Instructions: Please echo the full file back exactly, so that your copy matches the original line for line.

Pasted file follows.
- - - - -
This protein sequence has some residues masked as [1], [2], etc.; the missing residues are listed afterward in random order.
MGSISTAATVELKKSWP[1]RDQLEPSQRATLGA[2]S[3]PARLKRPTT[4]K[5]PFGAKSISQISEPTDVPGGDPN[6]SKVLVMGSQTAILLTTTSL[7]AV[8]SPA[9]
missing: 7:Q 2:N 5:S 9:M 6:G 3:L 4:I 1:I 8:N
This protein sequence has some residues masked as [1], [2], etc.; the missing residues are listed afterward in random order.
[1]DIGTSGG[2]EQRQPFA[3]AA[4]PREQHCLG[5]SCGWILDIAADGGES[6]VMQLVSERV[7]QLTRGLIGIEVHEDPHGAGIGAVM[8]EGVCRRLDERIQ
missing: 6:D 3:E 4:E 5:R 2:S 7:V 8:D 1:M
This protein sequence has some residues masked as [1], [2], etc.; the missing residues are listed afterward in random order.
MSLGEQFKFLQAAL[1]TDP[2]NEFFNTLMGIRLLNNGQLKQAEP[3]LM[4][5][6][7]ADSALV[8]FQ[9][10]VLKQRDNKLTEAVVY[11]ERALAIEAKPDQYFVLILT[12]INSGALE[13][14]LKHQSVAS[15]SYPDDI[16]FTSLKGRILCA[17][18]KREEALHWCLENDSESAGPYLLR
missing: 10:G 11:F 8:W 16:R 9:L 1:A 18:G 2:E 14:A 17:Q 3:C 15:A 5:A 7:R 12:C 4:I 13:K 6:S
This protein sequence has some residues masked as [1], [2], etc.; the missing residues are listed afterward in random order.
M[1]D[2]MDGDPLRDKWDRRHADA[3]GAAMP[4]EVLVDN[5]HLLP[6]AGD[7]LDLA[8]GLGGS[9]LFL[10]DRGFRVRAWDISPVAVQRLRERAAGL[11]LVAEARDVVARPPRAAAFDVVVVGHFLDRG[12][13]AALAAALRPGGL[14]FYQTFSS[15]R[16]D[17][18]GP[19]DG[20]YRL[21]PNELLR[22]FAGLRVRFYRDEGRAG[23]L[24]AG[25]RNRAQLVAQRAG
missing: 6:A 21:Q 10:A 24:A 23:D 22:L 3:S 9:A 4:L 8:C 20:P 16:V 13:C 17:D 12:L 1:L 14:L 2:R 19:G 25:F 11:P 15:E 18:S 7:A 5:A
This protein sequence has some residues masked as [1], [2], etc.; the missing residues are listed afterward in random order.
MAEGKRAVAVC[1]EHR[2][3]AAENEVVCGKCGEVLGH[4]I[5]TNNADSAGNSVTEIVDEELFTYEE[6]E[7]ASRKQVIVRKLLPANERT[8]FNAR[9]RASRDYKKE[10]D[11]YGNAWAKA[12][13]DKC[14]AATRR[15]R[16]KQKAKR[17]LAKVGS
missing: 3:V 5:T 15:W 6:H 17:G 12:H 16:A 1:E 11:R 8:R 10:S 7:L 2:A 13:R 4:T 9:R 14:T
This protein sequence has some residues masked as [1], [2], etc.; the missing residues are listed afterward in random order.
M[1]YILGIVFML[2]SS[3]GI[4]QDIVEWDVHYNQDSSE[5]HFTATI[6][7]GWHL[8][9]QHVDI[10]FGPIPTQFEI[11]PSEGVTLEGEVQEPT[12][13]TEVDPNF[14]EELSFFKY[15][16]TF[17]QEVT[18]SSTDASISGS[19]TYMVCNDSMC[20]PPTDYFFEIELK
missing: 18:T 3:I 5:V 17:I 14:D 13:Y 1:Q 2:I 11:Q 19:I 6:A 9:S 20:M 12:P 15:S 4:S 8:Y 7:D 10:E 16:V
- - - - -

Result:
This protein sequence has some residues masked as [1], [2], etc.; the missing residues are listed afterward in random order.
MGSISTAATVELKKSWP[1]RDQLEPSQRATLGA[2]S[3]PARLKRPTT[4]K[5]PFGAKSISQISEPTDVPGGDPN[6]SKVLVMGSQTAILLTTTSL[7]AV[8]SPA[9]
missing: 7:Q 2:N 5:S 9:M 6:G 3:L 4:I 1:I 8:N
This protein sequence has some residues masked as [1], [2], etc.; the missing residues are listed afterward in random order.
[1]DIGTSGG[2]EQRQPFA[3]AA[4]PREQHCLG[5]SCGWILDIAADGGES[6]VMQLVSERV[7]QLTRGLIGIEVHEDPHGAGIGAVM[8]EGVCRRLDERIQ
missing: 6:D 3:E 4:E 5:R 2:S 7:V 8:D 1:M
This protein sequence has some residues masked as [1], [2], etc.; the missing residues are listed afterward in random order.
MSLGEQFKFLQAAL[1]TDP[2]NEFFNTLMGIRLLNNGQLKQAEP[3]LM[4][5][6][7]ADSALV[8]FQ[9][10]VLKQRDNKLTEAVVY[11]ERALAIEAKPDQYFVLILT[12]INSGALE[13][14]LKHQSVAS[15]SYPDDI[16]FTSLKGRILCA[17][18]KREEALHWCLENDSESAGPYLLR
missing: 10:G 11:F 8:W 16:R 9:L 1:A 18:G 2:E 14:A 17:Q 3:C 15:A 5:A 7:R 12:C 4:I 13:K 6:S
This protein sequence has some residues masked as [1], [2], etc.; the missing residues are listed afterward in random order.
M[1]D[2]MDGDPLRDKWDRRHADA[3]GAAMP[4]EVLVDN[5]HLLP[6]AGD[7]LDLA[8]GLGGS[9]LFL[10]DRGFRVRAWDISPVAVQRLRERAAGL[11]LVAEARDVVARPPRAAAFDVVVVGHFLDRG[12][13]AALAAALRPGGL[14]FYQTFSS[15]R[16]D[17][18]GP[19]DG[20]YRL[21]PNELLR[22]FAGLRVRFYRDEGRAG[23]L[24]AG[25]RNRAQLVAQRAG
missing: 6:A 21:Q 10:A 24:A 23:D 22:L 3:S 9:A 4:L 8:C 20:P 16:V 13:C 17:D 12:L 1:L 14:L 2:R 19:G 25:F 11:P 15:E 18:S 7:A 5:A
This protein sequence has some residues masked as [1], [2], etc.; the missing residues are listed afterward in random order.
MAEGKRAVAVC[1]EHR[2][3]AAENEVVCGKCGEVLGH[4]I[5]TNNADSAGNSVTEIVDEELFTYEE[6]E[7]ASRKQVIVRKLLPANERT[8]FNAR[9]RASRDYKKE[10]D[11]YGNAWAKA[12][13]DKC[14]AATRR[15]R[16]KQKAKR[17]LAKVGS
missing: 3:V 5:T 15:W 6:H 17:G 12:H 16:A 1:E 11:R 8:R 10:S 7:L 2:A 13:R 4:T 9:R 14:T
This protein sequence has some residues masked as [1], [2], etc.; the missing residues are listed afterward in random order.
M[1]YILGIVFML[2]SS[3]GI[4]QDIVEWDVHYNQDSSE[5]HFTATI[6][7]GWHL[8][9]QHVDI[10]FGPIPTQFEI[11]PSEGVTLEGEVQEPT[12][13]TEVDPNF[14]EELSFFKY[15][16]TF[17]QEVT[18]SSTDASISGS[19]TYMVCNDSMC[20]PPTDYFFEIELK
missing: 18:T 3:I 5:V 17:I 14:D 13:Y 1:Q 2:I 11:Q 19:I 6:A 9:S 20:M 12:P 15:S 4:S 8:Y 7:D 10:E 16:V